With the pandemic that hit the whole world during 2020, lives of all people changed, our daily habits, the way we work, the way we move, the way we trade. The professional and productive fabric of each country suffered a huge blow and continued to operate only in alternative ways. Education changed, it had to adapt to the new era. The educational practice had to be applied with new data, remotely and via the internet. In this article an attempt is made to present the new model that was applied in Greece but also in many countries, that of distance education, digital and online learning.
Undoubtedly, during 2020, the social, political, economic and cultural conditions of the time have changed due to pandemic and their main feature is the rapid scientific and technological development and use of these means. In this context, the once classic role of the school, as a basic social institution, in the provision of knowledge and the development of skills, seems to be subject to some changes, because the conditions for the formation and provision of cognitive data are multifaceted and varied. The COVID-19 pandemic has created the largest disruption of education systems in history, affecting nearly 1.6 billion learners in more than 190 countries and all continents (UN, POLICY BRIEF: EDUCATION DURING COVID-19 AND BEYOND, Aug2020). In addition, today’s reality forms a new framework of educational and social needs for each individual, especially in terms of the search, acquisition, management and utilization of new knowledge.
New information and communication technologies can be valuable tools for acquiring knowledge, promoting education and securing lifelong learning when the traditional way of life teaching is impossible to achieve. But their introduction and use in educational practice should not be seen in the light of a simple technological modernization, “it must be done under “pedagogical conditions that will ensure humanitarian education for the society we envision”. As a result, the student will critically approach both the “information society” and the “knowledge society” (Ministry of Education, 2003).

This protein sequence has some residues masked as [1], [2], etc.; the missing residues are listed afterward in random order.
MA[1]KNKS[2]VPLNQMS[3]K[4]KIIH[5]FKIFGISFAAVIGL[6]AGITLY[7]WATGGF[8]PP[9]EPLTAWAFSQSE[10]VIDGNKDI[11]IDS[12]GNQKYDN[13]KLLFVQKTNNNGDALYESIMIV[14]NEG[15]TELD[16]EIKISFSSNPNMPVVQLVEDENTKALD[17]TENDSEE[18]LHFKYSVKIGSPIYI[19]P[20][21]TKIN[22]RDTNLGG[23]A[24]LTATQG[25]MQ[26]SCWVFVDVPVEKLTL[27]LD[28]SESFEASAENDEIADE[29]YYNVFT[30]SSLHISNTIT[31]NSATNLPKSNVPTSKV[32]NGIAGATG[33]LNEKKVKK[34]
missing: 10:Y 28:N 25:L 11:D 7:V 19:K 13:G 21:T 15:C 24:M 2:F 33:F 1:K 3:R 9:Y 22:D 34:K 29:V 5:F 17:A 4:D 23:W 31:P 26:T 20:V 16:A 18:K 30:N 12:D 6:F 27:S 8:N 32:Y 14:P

To achieve this goal, it was not enough just to equip schools and students with the necessary technological infrastructure, but mainly the implementation of a new pedagogical strategy and the development of appropriate IT programs to support all subjects. Modern educational means, products of information technologies, contribute to the effectiveness of teaching, if they are used in the appropriate way, the equipment is available, and access is provided to all students. The role and value of using modern educational tools are of course found in those characteristics that differentiate them from traditional media. The promotion of this role of modern educational media is achieved at the instigation and guidance of teachers.
The COVID-19 has resulted in schools shut all across the world. Globally, over 1.2 billion children from 186 countries are out of the classroom. At the peak of the pandemic, 45 countries in Europe and Central Asia closed their schools, affecting 185 million students (Donnely & Patrinos, 2020). In Greece, children up to the age of 11 returned to nurseries and schools for only a month at June after initially closing on 12 March, but secondary, higher and VET education students are mainly responding to roll calls from their teachers online. On November 7 Greece entered its second national lockdown following a sharp rise in Covid-19 cases, which signaled the imposition of emergency measures for 3 weeks at the beginning which extended until the first week of January 2021. At the second lockdown, restrictive measures include the mandatory wearing of a mask everywhere in public , 24- hour restriction on movement (Greek people are allowed to leave their homes only for specific reasons and must notify authorities by sending an SMS), mandatory Teleworking-online work for 50 percent of employees both in the public and private sectors, closing of certain businesses, including retail stores, bars, cafes and restaurants and closure of schools of all levels and compulsory distance learning in public and private sector.